I am a hypochondriac who never falls ill.
The mercury hasn’t limped past 98.6° F since Harry Potter and the Goblet of Fire flashed across cinema screens. The Potter flu hit me hard and swift as an entrail-expelling curse just hours after I left the theater. By some charm I managed not to spew my Fenton’s sundae (the Muggle’s equivalent of a Florean Fortescue spectacular) down the front of my black robes.
So when I feel a cactus in my throat, or cobwebs in my sinuses my self-pity comes tied up in a green ribbon of secret delight. I relish my sick days. I pamper myself with the paradoxical hope that my ministrations will both relieve the discomfort and prolong the malady.
Today was a cactus-throat day (something is slinking through the office, it’s kept the executive editor under blankets for two days, but I know my herculean immune system too well to get my hopes up*). First I flushed my breathing tubes with the mentholated breeze of coastal dawn. Then I melted into indulgence—skipping the phlegmatics of NYTimes Section A and languishing in the linguistics; savoring the last of the throat coat tea; magicking up a jar of cookie butter from leftover grahams; letting the hammock cradle me under the cyan canopy of larksong.
And we mustn’t forget the tartlets. Itsy-bitsy, treat-yourself lime tartlets that leap off the fork with citrus spunk and vitamin C zing.
*Update: Low and behold, I did fall prey to the office’s viral villain. My sinus faucets leaked for a week!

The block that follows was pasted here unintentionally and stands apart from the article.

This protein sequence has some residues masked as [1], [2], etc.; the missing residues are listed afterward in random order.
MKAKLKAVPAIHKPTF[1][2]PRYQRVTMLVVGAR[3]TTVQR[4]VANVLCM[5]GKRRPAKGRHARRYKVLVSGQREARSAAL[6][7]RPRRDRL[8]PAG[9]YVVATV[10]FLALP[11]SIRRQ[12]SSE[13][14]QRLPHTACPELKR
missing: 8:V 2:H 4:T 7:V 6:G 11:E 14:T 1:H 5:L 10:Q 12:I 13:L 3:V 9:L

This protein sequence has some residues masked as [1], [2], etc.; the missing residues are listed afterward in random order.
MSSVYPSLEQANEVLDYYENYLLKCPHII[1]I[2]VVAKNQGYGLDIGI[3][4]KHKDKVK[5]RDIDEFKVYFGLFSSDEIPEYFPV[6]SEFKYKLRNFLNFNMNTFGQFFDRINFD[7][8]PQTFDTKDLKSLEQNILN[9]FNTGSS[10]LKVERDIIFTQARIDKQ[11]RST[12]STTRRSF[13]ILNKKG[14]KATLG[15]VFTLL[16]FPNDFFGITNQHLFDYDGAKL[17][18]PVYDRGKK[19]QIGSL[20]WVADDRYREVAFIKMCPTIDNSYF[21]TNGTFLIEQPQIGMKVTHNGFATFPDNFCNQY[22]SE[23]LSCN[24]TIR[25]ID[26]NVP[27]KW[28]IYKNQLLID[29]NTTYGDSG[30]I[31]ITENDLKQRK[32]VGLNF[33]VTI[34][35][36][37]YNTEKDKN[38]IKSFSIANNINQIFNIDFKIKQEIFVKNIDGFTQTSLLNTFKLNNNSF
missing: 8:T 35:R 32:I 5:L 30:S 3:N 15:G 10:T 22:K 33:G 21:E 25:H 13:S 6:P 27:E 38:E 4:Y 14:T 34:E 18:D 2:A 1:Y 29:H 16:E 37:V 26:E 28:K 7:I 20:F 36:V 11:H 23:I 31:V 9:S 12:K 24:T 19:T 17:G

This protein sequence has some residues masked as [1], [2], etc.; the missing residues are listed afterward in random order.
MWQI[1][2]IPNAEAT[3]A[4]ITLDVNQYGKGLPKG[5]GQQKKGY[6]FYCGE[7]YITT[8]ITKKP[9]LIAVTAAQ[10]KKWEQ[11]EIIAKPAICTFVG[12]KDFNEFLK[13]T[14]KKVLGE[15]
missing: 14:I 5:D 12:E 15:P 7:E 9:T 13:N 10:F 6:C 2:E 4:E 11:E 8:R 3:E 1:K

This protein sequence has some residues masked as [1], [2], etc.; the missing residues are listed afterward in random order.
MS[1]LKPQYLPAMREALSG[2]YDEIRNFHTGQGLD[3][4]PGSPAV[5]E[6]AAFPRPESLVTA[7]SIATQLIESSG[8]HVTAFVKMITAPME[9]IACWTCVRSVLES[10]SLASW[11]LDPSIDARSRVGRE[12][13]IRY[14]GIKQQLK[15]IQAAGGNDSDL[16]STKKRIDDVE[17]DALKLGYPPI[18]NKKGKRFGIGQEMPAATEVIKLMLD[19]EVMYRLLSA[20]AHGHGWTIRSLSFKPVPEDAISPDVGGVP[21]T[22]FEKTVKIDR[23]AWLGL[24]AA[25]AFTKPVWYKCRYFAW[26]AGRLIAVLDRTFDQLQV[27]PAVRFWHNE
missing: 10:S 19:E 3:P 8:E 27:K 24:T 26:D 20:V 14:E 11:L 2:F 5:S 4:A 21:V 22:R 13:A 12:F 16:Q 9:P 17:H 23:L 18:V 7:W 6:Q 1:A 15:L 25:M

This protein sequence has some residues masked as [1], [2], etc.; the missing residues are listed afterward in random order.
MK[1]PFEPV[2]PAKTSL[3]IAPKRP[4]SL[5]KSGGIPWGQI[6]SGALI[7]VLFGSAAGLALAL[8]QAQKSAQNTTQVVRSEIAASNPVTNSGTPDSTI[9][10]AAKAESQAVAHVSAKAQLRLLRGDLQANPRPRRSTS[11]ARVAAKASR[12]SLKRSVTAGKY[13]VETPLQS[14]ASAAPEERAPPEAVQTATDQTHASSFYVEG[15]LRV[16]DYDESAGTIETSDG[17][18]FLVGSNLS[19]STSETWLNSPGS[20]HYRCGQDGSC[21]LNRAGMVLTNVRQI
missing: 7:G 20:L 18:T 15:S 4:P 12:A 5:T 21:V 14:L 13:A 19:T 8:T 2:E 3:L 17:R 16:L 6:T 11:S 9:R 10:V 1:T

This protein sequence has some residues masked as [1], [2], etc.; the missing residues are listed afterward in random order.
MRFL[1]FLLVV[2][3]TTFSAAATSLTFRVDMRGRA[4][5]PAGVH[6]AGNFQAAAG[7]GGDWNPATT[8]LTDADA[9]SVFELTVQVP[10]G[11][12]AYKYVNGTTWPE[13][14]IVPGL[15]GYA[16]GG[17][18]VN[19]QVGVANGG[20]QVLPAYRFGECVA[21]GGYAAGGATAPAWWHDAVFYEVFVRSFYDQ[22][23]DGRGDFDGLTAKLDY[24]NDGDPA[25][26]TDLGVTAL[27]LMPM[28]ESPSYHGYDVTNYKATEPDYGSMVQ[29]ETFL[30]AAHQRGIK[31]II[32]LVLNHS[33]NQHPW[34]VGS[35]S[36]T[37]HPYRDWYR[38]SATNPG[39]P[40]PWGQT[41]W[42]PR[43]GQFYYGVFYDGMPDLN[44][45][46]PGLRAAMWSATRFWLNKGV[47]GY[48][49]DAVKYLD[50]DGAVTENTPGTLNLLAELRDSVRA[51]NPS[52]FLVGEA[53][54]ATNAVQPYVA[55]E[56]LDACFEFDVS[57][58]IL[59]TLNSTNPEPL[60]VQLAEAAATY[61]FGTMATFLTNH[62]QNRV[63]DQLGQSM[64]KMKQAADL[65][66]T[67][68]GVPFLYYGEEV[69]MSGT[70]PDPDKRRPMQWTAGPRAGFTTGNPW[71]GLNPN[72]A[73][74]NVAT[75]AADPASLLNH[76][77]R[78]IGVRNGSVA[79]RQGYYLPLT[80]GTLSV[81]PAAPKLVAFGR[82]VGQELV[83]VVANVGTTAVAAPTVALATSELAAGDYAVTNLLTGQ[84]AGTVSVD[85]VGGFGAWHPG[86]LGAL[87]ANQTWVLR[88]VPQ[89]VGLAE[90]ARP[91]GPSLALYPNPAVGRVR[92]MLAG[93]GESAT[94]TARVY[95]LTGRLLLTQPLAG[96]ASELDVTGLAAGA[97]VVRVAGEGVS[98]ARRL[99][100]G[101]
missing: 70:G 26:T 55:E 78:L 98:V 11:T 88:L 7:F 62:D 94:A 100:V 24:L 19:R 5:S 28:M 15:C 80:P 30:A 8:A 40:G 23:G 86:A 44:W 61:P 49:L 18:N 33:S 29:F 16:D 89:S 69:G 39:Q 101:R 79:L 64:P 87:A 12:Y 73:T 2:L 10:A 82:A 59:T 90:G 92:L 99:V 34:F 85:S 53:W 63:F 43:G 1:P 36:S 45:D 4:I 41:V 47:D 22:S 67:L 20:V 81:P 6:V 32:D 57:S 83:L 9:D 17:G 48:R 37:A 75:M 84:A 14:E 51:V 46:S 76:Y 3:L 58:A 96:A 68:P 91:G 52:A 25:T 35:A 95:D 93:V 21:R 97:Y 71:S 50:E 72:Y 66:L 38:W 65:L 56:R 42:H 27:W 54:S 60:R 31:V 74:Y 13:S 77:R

- 10 digestive biscuits (or Hansel and Gretel’s grahams)
- 2 tablespoons vegan butter, melted
- 2-3 tablespoons nondairy milk
Adapted from Fat Free Vegan
- 3/8 cup lime juice (about two limes)
- zest of two limes
- ½ cup sugar
- ¼ cup + 1 teaspoon cornstarch
- 1/8 teaspoon salt
- ½ cup water
- ½ cup + 2 tablespoons nondairy milk
Preheat the oven to 375° F. Place the digestive biscuits, melted butter, and two tablespoons of nondairy milk in the food processor and run until the mixture is pasty. Add an additional tablespoon of nondairy milk if necessary. You should be able to gather the dough into a ball without it crumbling to bits. Pat the dough into two miniature pie tins. Prick a few holes in the bottom of the crust and bake for 10-15 minutes, or until a lovely biscuity scent wafts up when you open the oven door and the crust feels dry to the touch.
Whisk together the sugar, cornstarch, and salt in a large saucepan. Add the water and milk and cook over medium heat, whisking frequently to prevent clumping. When mixture comes to a boil, cook for five minutes, stirring often. The mixture should be quite thick and gel quickly when sampled on a spoon.
Transfer the pudding to a glass or ceramic bowl. Using a non-metal utensil, stir in the lime zest, and gradually incorporate the lime juice. Fill the pastry shells with the lime curd and chill until set. Leftover filling can be stored in a jar in the fridge for toast and biscuits and other morsels in need of some limey spunking up.